Two years ago, Republic city
I yawn, and rub my stiff thighs before heading out. My legs are sore from being on my feet all day, and I’m looking forwards to easing into a hot bath at Priscilla’s. It’s been an exhausting day at the shelter, handing out porridge, talking to people, checking they’re generally okay, or even just offering advice. They know my face now, and whilst I feel lucky to be on the other side of the serving table, it also plagues my consciousness with guilt.
Gingerly I place one foot in front of the other, and the pain eases off as soon as my legs find a regular pace. It’s actually a short walk back to Priscilla’s from the shelter, but today I have to take a detour; she’s ordered me to grab a few groceries, including a couple of steaks which, apparently, I’m cooking tonight.
I push open the convenience store door, and the bell at the top catches, releasing a short, high-pitched tingle. There’s a girl at the counter smiling at the cashier whilst paying for a pack of cigarettes. She’s pretty, with a fair complexion and a short-haired bob. She looks to be early twenties, around the same age and height as me. I catch her gaze as she turns to leave, or I think I do, but it’s hard to see through her shades. In either case, she smiles at me, and I return the gesture before heading to the meat counter at the back.
As I scour through the stack of pre-packaged rump steaks, seeking one that will be lean enough for Priscilla, I find myself thinking back. Six months… six whole months. It’s hard to believe that’s how long I’ve been living with her. I’ve been chipping in to help with the rent by working part time at the car wash, and also the local newsagents. As of last week, I finally saved up enough money for a deposit on a place of my own. I’ll be breaking the news to her this weekend, and I really hope she takes it will.
Suddenly, a loud ruckus erupts outside – a man shouting, a girl screaming. Without thinking about it, I drop the steaks back into the refrigerator and dash outside, glancing at the terrified shop cashier on the way past. He’s a young, straggly boy, so I can’t blame him for hiding behind the counter.
“Just give me the money, bitch!” A pale-faced guy with a scarf around his jaw hisses the words, pointing a gun at the woman from earlier. She’s holding her hands up, sobbing.
“I told you, I don’t have any! Nobody carries cash anymore, see for yourself!” She says, throwing her purse to the floor.
The man picks it up and rummages through it, then grumbles and hurls it back at the woman, the whole time never letting the gun drop. “Well you’ll… you’ll just have to do instead, pretty face,” the man growls, sliding his thumb down the back of the gun with a loud click, and pointing it more squarely at the woman’s forehead,” why don’t you just come with me, nice and slow like. We’ll have some fun.”
“Hey. Nice weapon,” I interrupt with a calm voice, praying that I don’t startle him too much.
“Who the fuck are you, bitch?” The man spits, darting eyes at me nervously, “Do you want a fucking hole in your head or something?”
“Actually,” I try to force my voice to sound husky, and I lid my eyes at him, “I’m all kinds of turned on from watching you. I mean… I love guns, especially… big ones,” I say, looking at the weapon and smirking.
“What the… just, what!?” The man seems confused, perhaps torn between aroused and angry.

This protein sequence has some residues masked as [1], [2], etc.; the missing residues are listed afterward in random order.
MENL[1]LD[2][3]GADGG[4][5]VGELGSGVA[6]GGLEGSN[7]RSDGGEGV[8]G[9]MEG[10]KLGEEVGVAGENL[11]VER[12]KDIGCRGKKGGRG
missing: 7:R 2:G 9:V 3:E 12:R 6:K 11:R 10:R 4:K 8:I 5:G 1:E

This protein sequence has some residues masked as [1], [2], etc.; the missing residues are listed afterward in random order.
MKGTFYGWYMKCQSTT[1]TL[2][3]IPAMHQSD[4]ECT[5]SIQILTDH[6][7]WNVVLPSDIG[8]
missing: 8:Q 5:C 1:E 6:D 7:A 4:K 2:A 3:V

“Oh come now, look at me, and now look at her. I’m the better catch, I promise.”
The gun shakes in the man’s grip, “Is this… is this some kind of joke?”
“Not at all. Besides, she’ll be trouble, but me? I’ll be fun… maybe more than you can handle… ” I stick a finger in my mouth, desperately trying to mask my own disgust at everything I’m doing, then run it down the curve of my V-neck t-shirt, just above my cleavage. I never once break eye contact from him.
He gulps, and starts to sweat profusely. “N.. nothing’s more than I can handle,” he stammers, pulling the gun away and clumsily sticking it in his belt, before grabbing my arm, “Come on then, my place is close. I-I’m gonna rock your world.”
“I bet you are,” I murmur, then bend at my knee and thrust my elbow sharply backwards, landing a blow just beneath his ribs. He doubles over with a loud “Oof!” and so I waste no time in grabbing his head and slamming my knee against his nose. He falls backwards onto his ass, and holds his hands up in a weak defence.
“Stop it! Fuck! Crazy bitch!” he says, his scarf hanging low, the creamy wool slowly turning crimson. He spits out the blood that’s frothing from his nose, and wobbles back onto his feet.
“Get the hell out of here, you sick fuck!” I yell, kicking him roughly in his ass as he makes a hasty retreat. He curses all the way, and I wonder if I should have called the cops. No. The sad truth is, I just don’t trust them, not after how they handled things when I was out on the street...
“T-Thank you… that was amazing…” the woman stammers, between sobs. She’s taken her shades off now, and I can see she has deep brown eyes, almost matching her hair colour.
“No problem. Do you have a car? Are you okay to drive or… did you want to grab a coffee? There’s a shop just on the corner.”
“I… I could do with settling my nerves first. Thank you…”
“I’m Korra,” I grin, stretching out an open palm.
“J-Jinora. It’s really nice to meet you. I guess you’re my hero?” She grins, taking my hand and shaking it firmly.
“I wouldn’t go that far,” I chuckle, “Let me just check the poor boy in there hasn’t had a heart attack, and I’ll walk you there.”
The boy is fine. His name’s Joe, and apparently he only started working here last week. He didn’t even have the sense to call the police, but I’m grateful for that; I’d be glad if I never saw another cop in my life. I walk back outside, nod at Jinora and lead her the short distance to Bean City. It’s a nice, peaceful little coffee shop, hopefully the perfect setting to calm her nerves.